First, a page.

Ransomware is already bad enough, but if you're careful, and quick, it can be eliminated from a computer without paying a ransom.
And, of course, virus software is controllable if you know what you're doing. But what about malware that contains characteristics of both? In other words, this is ransomware that spreads like a virus and it includes features that make removing it extremely difficult.
This new malware was tagged by SophosLabs researchers with the name W32/VirRnsm-A, and it's a doozy. The malware can spread by normal means, such as by opening an infected email or by going to a malware-infected Website.
Once the malware is downloaded, it begins by infecting data files, which could be anything from PDF files to JPG photo files. From a single computer, the infection can spread on its own throughout a corporate network.
After infecting a suitable data file, which could be almost anything, it wraps the infected file into an encrypted shell that also contains the decryption key, and gives itself an EXE file type. Then, it reattaches the original document file icon. If the computer user has file extensions turned on, it turns them off as a way to hide the fact that it changed from being a data file and then it gives itself a registry entry so it will restart reliably.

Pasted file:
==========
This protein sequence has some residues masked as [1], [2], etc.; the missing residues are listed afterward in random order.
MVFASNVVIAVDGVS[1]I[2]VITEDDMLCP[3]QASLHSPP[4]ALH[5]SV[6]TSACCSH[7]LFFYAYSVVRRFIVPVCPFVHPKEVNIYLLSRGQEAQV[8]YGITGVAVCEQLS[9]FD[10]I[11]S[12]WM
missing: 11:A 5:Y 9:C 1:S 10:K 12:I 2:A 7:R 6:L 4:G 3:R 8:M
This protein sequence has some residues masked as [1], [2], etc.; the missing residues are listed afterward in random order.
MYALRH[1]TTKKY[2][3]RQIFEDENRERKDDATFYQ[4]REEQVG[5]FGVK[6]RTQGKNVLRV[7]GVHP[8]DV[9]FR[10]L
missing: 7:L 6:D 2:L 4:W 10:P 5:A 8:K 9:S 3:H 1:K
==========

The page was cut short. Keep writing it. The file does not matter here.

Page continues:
Finally, it launches two malware images into memory, each keeping an eye on the other, so that if one of them is shut down, it's restarted. Once it's done all of this, the malware launches a ransom notice and locks up the computer so it can't do anything else.
The next step is for the malware to infect every other data file it can find on the computer, on the mapped network and on removable drives. If even one of those infected files remains behind after a clean-up effort, it can re-infect the computer all over again.
Sounds bad, doesn't it? But it's about to get worse. According to Stu Sjouwerman, CEO of security awareness training company Knowbe4, the current version of the malware contains the decryption key, but he expects the next version to use an external key.
What this means is that a good, up-to-date antivirus or anti-malware program can remove the infection and unlock the file using the built-in decryption key. Soon it won't be able to do that.
"This is obviously version one since it carries the key in it," Sjouwerman said. "Version two will likely have the key external." But things are already changing. For now, your existing protection may still be able to handle this virus, but maybe not easily. "If you have anti-malware-antivirus, it will have a problem keeping up with this," he said.